Intellectual functioning and aggression

J Pers Soc Psychol. 1987 Jan;52(1):232-40. doi: 10.1037//0022-3514.52.1.232.


In a 22-year study, data were collected on aggressiveness and intellectual functioning in more than 600 subjects, their parents, and their children. Both aggression and intellectual functioning are reasonably stable in a subject's lifetime and perpetuate themselves across generations and within marriage pairs. Aggression in childhood was shown to interfere with the development of intellectual functioning and to be predictive of poorer intellectual achievement as an adult. Early IQ was related to early subject aggression but did not predict changes in aggression after age 8. On the other hand, differences between early IQ and intellectual achievement in middle adulthood were predictable from early aggressive behavior. A dual-process model was offered to explain the relation between intellectual functioning and aggressive behavior. We hypothesized that low intelligence makes the learning of aggressive responses more likely at an early age, and this aggressive behavior makes continued intellectual development more difficult.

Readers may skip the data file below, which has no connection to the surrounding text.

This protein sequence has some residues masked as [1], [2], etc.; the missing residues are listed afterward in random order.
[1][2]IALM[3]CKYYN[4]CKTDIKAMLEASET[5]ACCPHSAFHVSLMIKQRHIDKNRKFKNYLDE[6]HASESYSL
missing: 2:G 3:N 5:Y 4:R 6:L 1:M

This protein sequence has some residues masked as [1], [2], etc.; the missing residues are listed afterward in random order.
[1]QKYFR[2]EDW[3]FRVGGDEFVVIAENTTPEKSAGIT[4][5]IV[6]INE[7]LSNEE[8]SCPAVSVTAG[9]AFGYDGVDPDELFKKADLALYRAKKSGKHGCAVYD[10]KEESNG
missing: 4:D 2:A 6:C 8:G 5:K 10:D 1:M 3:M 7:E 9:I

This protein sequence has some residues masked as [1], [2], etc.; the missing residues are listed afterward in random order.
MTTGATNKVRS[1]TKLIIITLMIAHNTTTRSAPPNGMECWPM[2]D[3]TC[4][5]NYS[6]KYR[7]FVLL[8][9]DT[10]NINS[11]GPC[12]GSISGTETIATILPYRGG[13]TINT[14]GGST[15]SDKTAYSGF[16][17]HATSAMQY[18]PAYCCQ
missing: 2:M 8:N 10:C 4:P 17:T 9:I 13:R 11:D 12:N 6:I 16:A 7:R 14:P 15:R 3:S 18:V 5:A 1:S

Publication types

  • Research Support, U.S. Gov't, P.H.S.

MeSH terms

  • Achievement
  • Adult
  • Aggression / psychology*
  • Child
  • Female
  • Human Development
  • Humans
  • Intelligence*
  • Longitudinal Studies
  • Male
  • Parents / psychology
  • Social Class